self employed health insurance

Self-Employed? 6 Tax Breaks You Can't Afford To Overlook This Year

Being self-employed has its benefits. When you work for yourself, you get to call the shots, set your own hours, and reject work you don't find stimulating or worth your while.

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But from a tax perspective, self-employment can be tricky. Not only are you required to pay estimated taxes on your earnings, but you'll also need to be strategic to avoid losing too much money to the IRS. If you're self-employed and are gearing up to file your return this year, here are a few important tax breaks you should be aware of.

1. Mileage on your vehicle

If you use your personal vehicle for work purposes, whether it's driving to visit clients or getting around town to pick up job-related supplies, you can claim mileage on your tax return. For the 2018 tax year, the IRS will let you claim 54.5 cents per mile you drive in the course of doing your job. For 2019, it's $0.58 a mile. If you're going to take a deduction for mileage, however, be sure to maintain a detailed log that shows how far you drove throughout the year and what the driving was for.

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2. Business travel expenses

If you do any travel in the course of your business, such as to attend conferences or seminars, you're allowed to deduct the costs associated with those trips. That includes line items such as airfare, baggage fees, trips to and from airports, car rentals, and hotel stays. That said, you can only claim expenses for trips that are work-related in nature. You can't book a weeklong trip to a beach resort, have one 30-minute discussion with an associate staying there at the same time, and call it a business expense.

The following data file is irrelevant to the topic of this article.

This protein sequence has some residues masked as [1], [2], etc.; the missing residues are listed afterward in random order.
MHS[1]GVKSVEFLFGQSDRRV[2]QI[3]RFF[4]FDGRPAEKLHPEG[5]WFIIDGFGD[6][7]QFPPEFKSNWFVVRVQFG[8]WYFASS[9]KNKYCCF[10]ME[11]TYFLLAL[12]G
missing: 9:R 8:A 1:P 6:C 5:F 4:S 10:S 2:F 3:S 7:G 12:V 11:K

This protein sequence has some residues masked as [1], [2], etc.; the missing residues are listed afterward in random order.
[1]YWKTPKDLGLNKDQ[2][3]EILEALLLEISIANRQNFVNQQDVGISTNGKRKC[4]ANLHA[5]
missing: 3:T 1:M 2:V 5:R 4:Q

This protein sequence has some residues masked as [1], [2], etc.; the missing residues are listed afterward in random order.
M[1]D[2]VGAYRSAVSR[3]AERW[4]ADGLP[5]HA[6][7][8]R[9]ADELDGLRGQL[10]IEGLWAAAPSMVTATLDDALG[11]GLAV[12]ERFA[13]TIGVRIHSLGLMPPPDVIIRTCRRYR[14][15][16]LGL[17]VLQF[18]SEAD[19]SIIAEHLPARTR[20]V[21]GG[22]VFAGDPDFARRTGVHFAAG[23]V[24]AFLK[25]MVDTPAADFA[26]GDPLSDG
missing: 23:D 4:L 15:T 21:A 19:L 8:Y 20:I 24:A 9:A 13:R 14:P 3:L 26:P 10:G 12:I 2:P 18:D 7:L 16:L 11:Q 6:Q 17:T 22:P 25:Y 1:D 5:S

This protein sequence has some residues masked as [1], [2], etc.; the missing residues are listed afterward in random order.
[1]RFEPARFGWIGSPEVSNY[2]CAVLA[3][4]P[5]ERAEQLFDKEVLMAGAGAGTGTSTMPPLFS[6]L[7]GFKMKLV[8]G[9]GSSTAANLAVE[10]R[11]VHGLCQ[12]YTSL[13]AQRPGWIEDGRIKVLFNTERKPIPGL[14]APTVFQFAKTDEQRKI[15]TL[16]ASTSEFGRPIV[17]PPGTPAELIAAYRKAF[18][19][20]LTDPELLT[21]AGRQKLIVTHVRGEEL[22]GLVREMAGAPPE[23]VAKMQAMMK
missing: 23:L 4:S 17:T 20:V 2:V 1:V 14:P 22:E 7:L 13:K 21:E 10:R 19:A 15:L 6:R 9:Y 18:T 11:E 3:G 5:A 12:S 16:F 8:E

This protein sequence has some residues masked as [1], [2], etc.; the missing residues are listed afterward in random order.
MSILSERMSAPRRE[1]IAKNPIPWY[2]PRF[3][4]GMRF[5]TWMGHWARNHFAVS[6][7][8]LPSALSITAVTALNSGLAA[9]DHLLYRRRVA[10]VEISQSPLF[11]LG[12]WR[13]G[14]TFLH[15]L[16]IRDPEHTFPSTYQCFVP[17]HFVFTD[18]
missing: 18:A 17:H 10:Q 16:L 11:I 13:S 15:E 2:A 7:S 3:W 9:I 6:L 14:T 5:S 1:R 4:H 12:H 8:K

3. Health insurance premiums

One downside of being self-employed is having to cover the cost of health insurance yourself. The good news, however, is that you're allowed to deduct your health insurance premiums on your taxes, and if you pay for insurance for your spouse or children out of pocket, you can deduct those costs as well. However, you're only eligible for this deduction if neither you or your spouse is eligible to participate in an employer-subsidized health plan.

4. The home office deduction

If you're self-employed and do your job from home, you might be eligible to claim a home office deduction on your taxes. To do so, you must use that home office space exclusively for business (meaning, setting up a laptop on your kitchen counter doesn't count), and that home office must constitute your primary place of business.

You can claim this deduction in one of two ways. The simplified method will give you $5 back per square foot of office space you have, up to a maximum of 300 square feet, or $1,500. The standard method allows you to tally up your home expenses and deduct the amount that's proportionate to the amount of space your office takes up. For example, if you spend a total of $20,000 on home expenses (think electricity, maintenance, repairs, property taxes, and so forth), and your office takes up 10% of your home, then you get to claim $2,000.

5. The Child and Dependent Care Credit

As a self-employed worker, you can't write off the cost of child care completely (though it would be nice). What you can do, however, is get a portion of your child care costs back via the Child and Dependent Care Credit. This credit allows you to claim up to 35% of up to $3,000 in child care costs for one child, or up to 35% of up to $6,000 in child care costs for two or more children. All told, that credit could be worth as much as $2,100, depending on your income.

6. Half of your self-employment tax

All workers are required to pay Social Security and Medicare taxes. Salaried workers are liable for half that amount, while their employers pay the other half. Self-employed workers, on the other hand, are responsible for paying Social Security and Medicare taxes in their entirety (otherwise known as self-employment tax). The good news, however, is that you're allowed to deduct half of your self-employment tax when you file your return, which can help lessen that blow.

If you're self-employed, it pays to reap all of the tax benefits you're eligible for. Make sure to claim these items, as applicable, on your taxes so that you can save more money and give less away to the IRS.

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Self-employed? Get A Full Health Cover Before Buying A Hospital Cash Policy

India has the second largest freelance workforce with about 15 million people who are self-employed, with no fixed source of income. The number is set to rise with more and more people looking for flexi work timings and added perks of being self-employed.